The NHS website points out that the type of medicines that you need to treat your pain depend on what type of pain you have. They say that for pain associated with inflammation, such as back pain or headaches, paracetamol and anti-inflammatory painkillers work best.

If the pain is caused by sensitive or damaged nerves, as is the case with shingles or sciatica, it’s usually treated with tablets that change the way the central nervous system works.

The aim of taking medication is to improve your quality of life. All painkillers have potential side effects, so you need to weigh up the advantages of taking them against the disadvantages. The NHS website has a list of pain medications and the type of side effects you can experience with some of them.

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A handful of articles online including from Web MD and US News say that a new Australian review finds there is absolutely no evidence that muscle relaxants ease lower back pain.

Spine Health explains that “Muscle relaxers are not a class of drugs—meaning they do not all have the same chemical structure or work the same way in the brain. Rather, the term muscle relaxer is used to describe a group of drugs that act as central nervous system depressants and have sedative and musculoskeletal relaxant properties.”

I was put on muscle relaxants a long time ago and was swapped from one type to another. The pain team really wanted me to try and take about five at night as they said it would help me sleep in less pain. The dry mouth and other side effects meant that I only take 2 at night but I have taken them for so long I am not sure if they work at all.

With all types of medications when you have been on them for a while your body starts to get used to them and you do not really know if they are working or not unless you come off the medication. I also take a CBD Gummy just before I go to sleep and have felt I do not wake up as often taking one of these. The trouble is they are so expensive.

My many spinal surgeries when I was younger have left me with chronic pain from the discs above and below my fusions so I have no option but to either try different types of medication and/or steroid injections. All of which I do use regularly. But, I do feel they all start to be less effective over time.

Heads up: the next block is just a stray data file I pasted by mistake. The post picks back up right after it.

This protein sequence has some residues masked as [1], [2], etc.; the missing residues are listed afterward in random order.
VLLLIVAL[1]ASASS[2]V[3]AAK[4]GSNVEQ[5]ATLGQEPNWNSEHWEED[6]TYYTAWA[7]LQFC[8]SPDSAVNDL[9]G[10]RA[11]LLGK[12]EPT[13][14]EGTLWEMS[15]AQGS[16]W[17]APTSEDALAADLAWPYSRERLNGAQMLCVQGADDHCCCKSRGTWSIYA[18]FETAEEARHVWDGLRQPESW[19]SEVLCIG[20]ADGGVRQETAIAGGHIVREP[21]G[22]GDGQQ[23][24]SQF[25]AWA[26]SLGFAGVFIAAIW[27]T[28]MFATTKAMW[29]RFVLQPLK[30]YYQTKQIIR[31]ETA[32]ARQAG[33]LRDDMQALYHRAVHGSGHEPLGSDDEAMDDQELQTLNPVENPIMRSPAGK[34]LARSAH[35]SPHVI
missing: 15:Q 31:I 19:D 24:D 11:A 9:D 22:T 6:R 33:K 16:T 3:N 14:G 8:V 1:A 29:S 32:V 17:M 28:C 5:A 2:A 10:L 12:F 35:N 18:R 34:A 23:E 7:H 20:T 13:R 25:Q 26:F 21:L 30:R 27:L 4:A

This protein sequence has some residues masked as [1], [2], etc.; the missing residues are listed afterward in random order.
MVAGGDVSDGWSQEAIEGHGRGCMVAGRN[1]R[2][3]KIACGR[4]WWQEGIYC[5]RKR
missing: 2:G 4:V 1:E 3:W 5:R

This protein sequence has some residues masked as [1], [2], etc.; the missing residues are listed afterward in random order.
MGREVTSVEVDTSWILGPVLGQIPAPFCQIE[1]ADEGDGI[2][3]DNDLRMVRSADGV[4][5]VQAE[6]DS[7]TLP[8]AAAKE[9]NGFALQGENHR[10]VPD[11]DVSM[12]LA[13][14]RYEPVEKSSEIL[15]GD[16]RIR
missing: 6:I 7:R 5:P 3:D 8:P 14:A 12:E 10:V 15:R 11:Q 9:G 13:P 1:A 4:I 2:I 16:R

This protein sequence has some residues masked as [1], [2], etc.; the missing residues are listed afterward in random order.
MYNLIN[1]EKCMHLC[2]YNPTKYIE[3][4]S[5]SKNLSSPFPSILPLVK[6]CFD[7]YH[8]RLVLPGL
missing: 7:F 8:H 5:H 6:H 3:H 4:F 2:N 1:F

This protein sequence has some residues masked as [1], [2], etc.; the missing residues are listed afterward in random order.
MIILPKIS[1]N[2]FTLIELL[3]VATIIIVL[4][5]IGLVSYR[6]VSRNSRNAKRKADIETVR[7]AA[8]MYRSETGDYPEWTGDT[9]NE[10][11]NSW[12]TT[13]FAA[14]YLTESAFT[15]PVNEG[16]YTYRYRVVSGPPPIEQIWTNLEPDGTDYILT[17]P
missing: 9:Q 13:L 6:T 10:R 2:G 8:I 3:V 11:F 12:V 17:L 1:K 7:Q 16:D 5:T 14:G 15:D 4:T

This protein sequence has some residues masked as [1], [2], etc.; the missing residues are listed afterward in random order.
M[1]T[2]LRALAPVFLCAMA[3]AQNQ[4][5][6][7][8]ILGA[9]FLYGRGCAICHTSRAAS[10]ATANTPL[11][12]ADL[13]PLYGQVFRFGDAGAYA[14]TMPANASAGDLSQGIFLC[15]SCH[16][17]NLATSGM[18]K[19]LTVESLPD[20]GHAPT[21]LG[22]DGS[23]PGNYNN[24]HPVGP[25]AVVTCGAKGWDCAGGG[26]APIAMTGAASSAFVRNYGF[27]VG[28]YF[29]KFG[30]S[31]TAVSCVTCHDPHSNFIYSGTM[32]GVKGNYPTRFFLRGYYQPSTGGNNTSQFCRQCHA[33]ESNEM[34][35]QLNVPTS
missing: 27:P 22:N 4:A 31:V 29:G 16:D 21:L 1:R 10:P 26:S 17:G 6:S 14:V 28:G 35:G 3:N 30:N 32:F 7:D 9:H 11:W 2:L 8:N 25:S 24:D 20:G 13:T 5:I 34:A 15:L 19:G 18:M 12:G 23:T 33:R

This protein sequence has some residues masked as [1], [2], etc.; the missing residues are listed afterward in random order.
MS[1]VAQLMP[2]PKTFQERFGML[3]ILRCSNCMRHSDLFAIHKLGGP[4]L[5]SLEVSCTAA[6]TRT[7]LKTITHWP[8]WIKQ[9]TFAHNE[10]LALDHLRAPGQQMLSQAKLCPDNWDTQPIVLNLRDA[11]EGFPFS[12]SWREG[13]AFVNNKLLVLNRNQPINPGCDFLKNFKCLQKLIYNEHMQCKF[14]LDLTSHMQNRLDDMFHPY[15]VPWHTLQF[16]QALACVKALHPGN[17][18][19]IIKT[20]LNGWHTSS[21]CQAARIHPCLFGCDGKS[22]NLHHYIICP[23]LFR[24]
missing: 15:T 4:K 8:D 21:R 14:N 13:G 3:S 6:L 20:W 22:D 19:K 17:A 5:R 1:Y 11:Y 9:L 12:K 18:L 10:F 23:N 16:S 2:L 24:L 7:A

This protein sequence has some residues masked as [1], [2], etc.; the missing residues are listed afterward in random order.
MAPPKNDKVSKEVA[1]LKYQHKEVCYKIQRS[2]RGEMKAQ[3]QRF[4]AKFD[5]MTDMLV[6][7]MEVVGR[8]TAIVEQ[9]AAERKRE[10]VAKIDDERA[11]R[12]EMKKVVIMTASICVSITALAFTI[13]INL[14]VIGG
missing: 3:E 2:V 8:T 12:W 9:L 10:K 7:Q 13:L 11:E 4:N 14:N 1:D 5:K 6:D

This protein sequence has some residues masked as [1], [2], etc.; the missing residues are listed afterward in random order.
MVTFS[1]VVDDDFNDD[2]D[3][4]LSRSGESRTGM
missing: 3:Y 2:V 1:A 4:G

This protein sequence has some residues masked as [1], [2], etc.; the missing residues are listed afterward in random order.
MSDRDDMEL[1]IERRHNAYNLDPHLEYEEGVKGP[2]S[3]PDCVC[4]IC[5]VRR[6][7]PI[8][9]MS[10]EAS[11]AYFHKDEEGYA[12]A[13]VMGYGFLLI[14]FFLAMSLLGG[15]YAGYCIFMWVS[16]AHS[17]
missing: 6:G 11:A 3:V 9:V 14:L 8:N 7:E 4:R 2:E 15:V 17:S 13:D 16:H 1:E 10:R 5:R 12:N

In July 2020 Web MD wrote that “muscle relaxants for back pain were soaring but were they safe? Experts worry that muscle relaxants may not help much and could cause troubling side effects, especially in older patients. The study found the rate of long-term prescriptions for muscle relaxants to treat back and other muscle pain tripled between 2005 and 2016.

Web MD continued with the fact that “also concerning, nearly 70% of those prescribed muscle relaxants were given a prescription for an opioid pain-relieving medication like oxycodone (OxyContin) at the same time. Taking these medications together increases the potential risk of ill effects, the researchers said.

This is certainly quite frightening.

The review found that most patients wouldn’t be able to feel any difference in their pain compared to taking a placebo, or sugar pill. Side effects like I pointed out with a dry mouth can also include dizziness, drowsiness, headache and/or nausea, in addition to the risk that patients will develop a lingering addiction. They advise you not to take alcohol with them so if I fancy a drink then I cannot take my relaxants.

They now suggest that we should embrace techniques that focus on alternatives to medicine or surgery. The trouble with this is that you are on a waiting list for any type of treatment like this so what should you use while waiting. It’s a catch-22.

Source: Web MD, Spine Health, US News